Scientists have confirmed that an elephant’s capacity to communicate over long distance is essential for survival, especially in places like Etosha, where more than 2,400 savanna elephants range over a land bigger than New Jersey. It is already difficult for an elephant to find a mate in such a vast wild land, and the elephant reproductive biology only complicates it. Breeding herds also adopt low-frequency sounds to send alerts regarding predators. Even though grown-up elephants have no enemies else than human beings, baby elephants are vulnerable and are susceptible to lions and hyenas attack. At the sight of a predator, older ones in the herd will clump together to form protection before running away.
We now know that elephants can respond to warning calls in the air, but can they detect signals transmitted solely through the ground? To look into that matter, the research team designed an experiment in 2002, which used electronic devices that enabled them to give out signals through the ground at Mushara. ‘The outcomes of our 2002 study revealed that elephants could indeed sense warning signals through the ground,’ O’Connell-Rodwell observes.
Last year, an experiment was set up in the hope of solving that problem. It used three different recordings—the 1994 warning call from Mushara, an anti-predator call recorded by scientist Joyce Poole in Kenya and a made-up warble tone. ‘The data I’ve observed to this point implies that the elephants were responding the way I always expected. However, the fascinating finding is that the anti-predator call from Kenya, which is unfamiliar to them, caused them to gather around, tense up and rumble aggressively as well—but they didn’t always flee. I didn’t expect the results to be that clear-cut.’
Label the diagram below.
Choose NO MORE THAN TWO WORDS from the passage for each answer.
Write your answers in boxes 28-31 on your answer sheet.
Complete the summary below.
Choose NO MORE THAN THREE WORDS from the passage for each answer.
Write your answers in boxes 32-38 on your answer sheet.
How the elephants sense these sound vibrations is still unknown, but O’Connell-Rodwell, a postdoctoral researcher at Stanford University, proposes that elephants are ‘listening’ with their 32…………………….. by two kinds of nerve endings that respond to vibrations with both 33…………………….. frequency and slightly higher frequencies. O’Connell-Rodwell’s work is at the combination of geophysics, neurophysiology and 34………………………. It was known that seismic communication existed extensively within small animals, but O’Connell-Rodwell was the first person to indicate that a large land animal would send and receive 35………………………. too. Also, he noticed the freezing behaviour by putting a male planthopper on a stem and play back a female call, which might prove the existence of other communicative approaches besides 36……………………… Scientists have determined that an elephant’s ability to communicate over long distances is essential, especially, when elephant herds are finding a 37………………………….., or are warning of predators. Finally, the results of our 2002 study showed us that elephants could detect warning calls through the 38…………………………..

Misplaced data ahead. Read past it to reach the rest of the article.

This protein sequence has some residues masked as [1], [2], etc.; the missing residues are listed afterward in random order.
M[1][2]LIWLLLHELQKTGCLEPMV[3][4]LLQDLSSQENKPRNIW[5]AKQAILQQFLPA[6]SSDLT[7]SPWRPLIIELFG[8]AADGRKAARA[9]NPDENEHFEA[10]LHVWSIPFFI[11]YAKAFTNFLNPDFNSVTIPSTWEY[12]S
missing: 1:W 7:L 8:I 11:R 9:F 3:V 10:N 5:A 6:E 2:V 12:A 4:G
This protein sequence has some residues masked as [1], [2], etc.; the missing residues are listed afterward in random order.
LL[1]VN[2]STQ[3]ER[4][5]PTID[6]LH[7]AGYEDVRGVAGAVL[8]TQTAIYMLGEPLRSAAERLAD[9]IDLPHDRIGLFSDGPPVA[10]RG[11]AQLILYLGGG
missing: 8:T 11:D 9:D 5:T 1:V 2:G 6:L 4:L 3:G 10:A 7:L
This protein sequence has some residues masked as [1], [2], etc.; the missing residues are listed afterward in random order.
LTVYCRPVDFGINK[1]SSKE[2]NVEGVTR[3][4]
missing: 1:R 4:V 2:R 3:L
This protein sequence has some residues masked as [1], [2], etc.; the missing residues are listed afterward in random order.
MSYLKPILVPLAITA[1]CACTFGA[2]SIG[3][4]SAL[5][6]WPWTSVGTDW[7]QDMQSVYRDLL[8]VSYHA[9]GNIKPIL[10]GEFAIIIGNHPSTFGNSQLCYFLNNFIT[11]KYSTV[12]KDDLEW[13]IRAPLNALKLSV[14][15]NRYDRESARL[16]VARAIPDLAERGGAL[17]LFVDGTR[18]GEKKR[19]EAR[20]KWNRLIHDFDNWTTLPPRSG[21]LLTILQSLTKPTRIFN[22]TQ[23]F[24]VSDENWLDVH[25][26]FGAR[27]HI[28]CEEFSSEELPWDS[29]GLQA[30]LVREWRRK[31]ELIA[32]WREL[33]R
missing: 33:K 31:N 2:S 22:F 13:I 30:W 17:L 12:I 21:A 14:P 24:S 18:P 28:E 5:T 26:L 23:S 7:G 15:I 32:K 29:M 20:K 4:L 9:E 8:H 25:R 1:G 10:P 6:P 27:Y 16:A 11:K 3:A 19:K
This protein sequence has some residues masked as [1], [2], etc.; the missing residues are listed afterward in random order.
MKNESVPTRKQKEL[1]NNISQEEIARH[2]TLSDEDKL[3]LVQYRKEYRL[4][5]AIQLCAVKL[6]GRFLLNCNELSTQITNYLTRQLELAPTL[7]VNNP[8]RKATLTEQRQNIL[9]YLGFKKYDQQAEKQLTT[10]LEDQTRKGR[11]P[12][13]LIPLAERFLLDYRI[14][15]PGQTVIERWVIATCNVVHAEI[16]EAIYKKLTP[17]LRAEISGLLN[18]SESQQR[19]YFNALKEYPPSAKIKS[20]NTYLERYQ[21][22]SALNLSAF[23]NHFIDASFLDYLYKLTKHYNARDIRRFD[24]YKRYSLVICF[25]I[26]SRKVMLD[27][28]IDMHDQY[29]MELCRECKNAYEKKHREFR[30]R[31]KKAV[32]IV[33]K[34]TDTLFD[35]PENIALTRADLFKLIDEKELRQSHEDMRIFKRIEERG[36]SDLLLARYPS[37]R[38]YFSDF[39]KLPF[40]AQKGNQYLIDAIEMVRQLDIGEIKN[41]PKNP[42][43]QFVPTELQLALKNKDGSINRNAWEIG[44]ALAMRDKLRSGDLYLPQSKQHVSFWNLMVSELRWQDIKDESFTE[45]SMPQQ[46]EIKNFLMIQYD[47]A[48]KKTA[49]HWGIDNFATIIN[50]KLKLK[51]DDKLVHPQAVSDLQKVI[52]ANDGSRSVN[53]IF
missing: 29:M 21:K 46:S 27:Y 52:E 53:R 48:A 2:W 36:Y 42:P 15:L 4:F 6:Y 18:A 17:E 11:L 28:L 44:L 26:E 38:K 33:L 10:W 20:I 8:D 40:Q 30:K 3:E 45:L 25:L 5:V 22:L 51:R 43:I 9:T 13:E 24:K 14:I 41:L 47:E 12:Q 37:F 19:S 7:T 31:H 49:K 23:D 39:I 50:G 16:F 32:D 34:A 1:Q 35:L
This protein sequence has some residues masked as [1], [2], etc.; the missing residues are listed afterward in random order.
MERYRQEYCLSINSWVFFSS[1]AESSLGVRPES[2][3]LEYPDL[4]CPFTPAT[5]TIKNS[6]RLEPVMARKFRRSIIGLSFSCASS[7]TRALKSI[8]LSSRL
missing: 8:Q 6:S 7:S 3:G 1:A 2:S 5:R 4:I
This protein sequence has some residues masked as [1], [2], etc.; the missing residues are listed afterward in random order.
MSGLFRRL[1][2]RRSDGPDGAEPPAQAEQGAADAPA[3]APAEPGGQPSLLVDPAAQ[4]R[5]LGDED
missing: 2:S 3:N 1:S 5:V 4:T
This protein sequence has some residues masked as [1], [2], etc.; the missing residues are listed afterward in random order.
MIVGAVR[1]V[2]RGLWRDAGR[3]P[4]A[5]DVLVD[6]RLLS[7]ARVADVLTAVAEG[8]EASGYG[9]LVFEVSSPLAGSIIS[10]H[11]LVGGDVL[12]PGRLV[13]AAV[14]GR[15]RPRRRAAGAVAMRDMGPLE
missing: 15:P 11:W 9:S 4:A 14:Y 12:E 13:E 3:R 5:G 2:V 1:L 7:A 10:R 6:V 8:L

Choose the correct letter, A, B, C or D
Write the correct letter in boxes 39-40 on your answer sheet.
39 According to the passage, it is determined that an elephant needs to communicate over long distances for its survival
A when a threatening predator appears.
B when young elephants meet humans.
C when older members of the herd want to flee from the group.
D when a male elephant is in estrus.
40 What is the author’s attitude toward the experiment by using three different recordings in the last paragraph?
A The outcome is definitely out of the original expectation.
B The data cannot be very clearly obtained.
C The result can be somewhat undecided or inaccurate.
D The result can be unfamiliar to the public.
22. hot season/dry season
23. four months
24. water resources
25. body weight
31. sinus cavities
32. trunks and feet
35. seismic signals
36. auditory communication